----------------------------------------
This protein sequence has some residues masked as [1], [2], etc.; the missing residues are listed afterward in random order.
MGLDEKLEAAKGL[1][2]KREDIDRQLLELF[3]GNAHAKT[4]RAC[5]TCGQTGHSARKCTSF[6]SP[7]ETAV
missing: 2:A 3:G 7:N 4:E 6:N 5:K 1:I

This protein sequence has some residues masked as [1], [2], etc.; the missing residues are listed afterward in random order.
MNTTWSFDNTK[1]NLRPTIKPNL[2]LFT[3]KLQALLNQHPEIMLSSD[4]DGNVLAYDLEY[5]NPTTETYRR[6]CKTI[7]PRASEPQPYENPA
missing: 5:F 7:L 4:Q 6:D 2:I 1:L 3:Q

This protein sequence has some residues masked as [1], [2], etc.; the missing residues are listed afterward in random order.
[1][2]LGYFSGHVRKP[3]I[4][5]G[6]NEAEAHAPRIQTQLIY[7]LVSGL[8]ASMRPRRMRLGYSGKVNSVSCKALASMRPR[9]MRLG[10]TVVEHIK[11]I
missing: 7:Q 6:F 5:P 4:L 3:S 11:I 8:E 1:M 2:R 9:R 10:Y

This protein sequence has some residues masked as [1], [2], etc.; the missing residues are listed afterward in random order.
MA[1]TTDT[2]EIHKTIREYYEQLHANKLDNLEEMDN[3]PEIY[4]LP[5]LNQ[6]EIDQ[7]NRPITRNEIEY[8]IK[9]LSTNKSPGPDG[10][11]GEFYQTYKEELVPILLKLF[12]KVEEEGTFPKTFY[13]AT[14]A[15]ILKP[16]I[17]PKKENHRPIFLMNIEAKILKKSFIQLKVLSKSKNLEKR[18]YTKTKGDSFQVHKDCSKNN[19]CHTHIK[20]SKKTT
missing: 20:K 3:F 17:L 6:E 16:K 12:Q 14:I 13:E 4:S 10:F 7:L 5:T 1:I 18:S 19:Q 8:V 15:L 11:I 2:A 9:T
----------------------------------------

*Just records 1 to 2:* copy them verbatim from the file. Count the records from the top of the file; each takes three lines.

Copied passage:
This protein sequence has some residues masked as [1], [2], etc.; the missing residues are listed afterward in random order.
MGLDEKLEAAKGL[1][2]KREDIDRQLLELF[3]GNAHAKT[4]RAC[5]TCGQTGHSARKCTSF[6]SP[7]ETAV
missing: 2:A 3:G 7:N 4:E 6:N 5:K 1:I

This protein sequence has some residues masked as [1], [2], etc.; the missing residues are listed afterward in random order.
MNTTWSFDNTK[1]NLRPTIKPNL[2]LFT[3]KLQALLNQHPEIMLSSD[4]DGNVLAYDLEY[5]NPTTETYRR[6]CKTI[7]PRASEPQPYENPA
missing: 5:F 7:L 4:Q 6:D 2:I 1:L 3:Q